Analog Broadcasting Ends in Japan Except in Disaster-Affected Areas
New satellite channels offering free content on bandwidth freed by digital switch.
TOKYO – Japan became the first Asian nation to complete the switchover to digital TV on Sunday when it ended analog broadcasting, while competition is heating up between the new satellite channels that will be using the freed bandwith.
Analogue broadcasts in the region devastated by the March 11 earthquake and tsunami, will continue until March 2012.
The president of public broadcaster NHK, Masayuki Matsumoto, and the president of the National Association of Commercial Broadcasters in Japan, Michisada Hirose, gave a joint press conference about the switch, in Tokyo over the weekend.
“As a public broadcaster with a mission of delivering its services throughout Japan, NHK has invested about JPY 400 billion [$5.1bn] to implement necessary measures, including the construction of relay stations,” said Matsumoto.
The newly-available bandwith being freed up by the end of analog broadcasts, will be used by 11 new satellite channels will launch this October, doubling the current total.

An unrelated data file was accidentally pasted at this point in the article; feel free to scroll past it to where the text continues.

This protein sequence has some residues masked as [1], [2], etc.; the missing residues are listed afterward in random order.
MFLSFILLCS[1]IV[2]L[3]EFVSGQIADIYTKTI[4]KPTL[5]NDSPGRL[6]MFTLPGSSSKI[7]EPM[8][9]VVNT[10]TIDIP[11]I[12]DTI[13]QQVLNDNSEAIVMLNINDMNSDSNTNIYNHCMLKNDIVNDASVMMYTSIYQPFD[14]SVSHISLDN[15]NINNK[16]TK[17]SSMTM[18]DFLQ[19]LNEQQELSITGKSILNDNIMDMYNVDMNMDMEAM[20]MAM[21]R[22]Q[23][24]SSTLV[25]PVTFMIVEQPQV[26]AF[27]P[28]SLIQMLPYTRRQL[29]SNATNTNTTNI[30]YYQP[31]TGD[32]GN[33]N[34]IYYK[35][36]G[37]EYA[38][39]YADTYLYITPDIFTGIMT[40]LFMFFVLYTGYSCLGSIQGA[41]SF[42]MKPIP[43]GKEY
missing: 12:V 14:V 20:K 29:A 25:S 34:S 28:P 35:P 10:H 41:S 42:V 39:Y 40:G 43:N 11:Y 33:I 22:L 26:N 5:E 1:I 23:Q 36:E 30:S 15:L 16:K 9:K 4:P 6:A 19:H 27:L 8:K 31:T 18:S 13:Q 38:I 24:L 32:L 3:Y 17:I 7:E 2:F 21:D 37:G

These will include offerings from Wowow, Fox International Japan and Sky Perfect TV (Sky Perfect JSAT Corp) that are to offer free content, at least for the first year.
Wowow, which will increase its channels from one to three in October, will make some of its weekday programming available free.
Fox bs238 - a new Japanese channel from Rupert Murdoch's troubled News Corp – will be funded by advertising and begin charging 300 yen ($3.80) for some pay-per-view content in its second year.
Sky Perfect is also set to offer free content on its new satellite channel.
Other companies launching new satellite channels are reportedly unhappy about the free content being offered by their competitors.